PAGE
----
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Ancient Greek Drama in Latin 1506-1590

Ancient Greek Drama in Latin 1506-1590.
Readership, Translation, and Circulation

3-4 September 2018
King’s College London

In scholarly discussions of the strange and elusive presence of Greek drama, and tragedy especially, in and around sixteenth-century European drama, the availability of Latin translations of the ancient Greek plays has become an oft-invoked phenomenon.

This conference focuses on the ways in which Greek drama ‘lived’ in Latin, leading up to and coinciding with an extraordinary period of dramatic and literary composition across Europe in the Early Modern period. By bringing together scholars in Classics, Comparative and World Literature, English, Theatre, and Translation, this conference aims to create a forum for rich and nuanced discussion of the multiform and variously situated acts of reading and translation of Greek drama during this period.

It is hoped that case studies – where acts of reading or translation can be seen to have wide implications for our understanding of the presence of Greek drama in literature at this time – will be complemented by papers highlighting more thematic or methodological considerations.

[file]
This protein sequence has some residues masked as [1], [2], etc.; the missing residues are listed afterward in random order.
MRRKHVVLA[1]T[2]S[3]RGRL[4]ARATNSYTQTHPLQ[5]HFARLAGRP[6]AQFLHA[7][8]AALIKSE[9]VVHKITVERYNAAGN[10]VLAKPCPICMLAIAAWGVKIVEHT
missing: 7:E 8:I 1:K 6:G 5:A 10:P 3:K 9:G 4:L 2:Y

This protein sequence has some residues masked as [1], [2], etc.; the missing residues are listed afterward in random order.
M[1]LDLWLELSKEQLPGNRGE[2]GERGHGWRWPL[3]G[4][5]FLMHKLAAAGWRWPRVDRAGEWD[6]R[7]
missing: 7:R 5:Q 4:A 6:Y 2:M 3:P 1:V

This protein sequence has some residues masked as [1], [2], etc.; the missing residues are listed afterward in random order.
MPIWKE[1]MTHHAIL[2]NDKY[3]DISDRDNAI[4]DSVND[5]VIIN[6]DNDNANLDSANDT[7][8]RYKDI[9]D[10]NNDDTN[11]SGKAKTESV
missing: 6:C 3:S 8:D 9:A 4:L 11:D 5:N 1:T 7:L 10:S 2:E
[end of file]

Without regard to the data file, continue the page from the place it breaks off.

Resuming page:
Papers may address (but need not be limited to) any of the following questions:
• Who do we mean when we speak of ‘the’ readers and translators of Greek drama?
• What kinds of readers and translators took part in the circulation of drama in Latin during this period?
• What is ‘Greek’ about Greek drama in Latin?
• How can we construe these acts of translation beyond ‘ad verbum’ vs. ‘ad sensum’ e.g. as creation, as refraction, or as collaboration?
• How do we envisage translations of Greek drama ‘circulating’ in Europe during this period? As publications, in manuscript form, with prefaces or other paratexts, as partial translations, or as language learning exercises?

Confirmed Speakers: Malika Bastin-Hammou (Université Grenoble Alpes), Elia Borza (Université Catholique de Louvain), and Sarah Knight (University of Leicester)

Please send an abstract of no more than 350 words (for a 30-minute paper), together with your name and contact details, to by 16 April, 2018.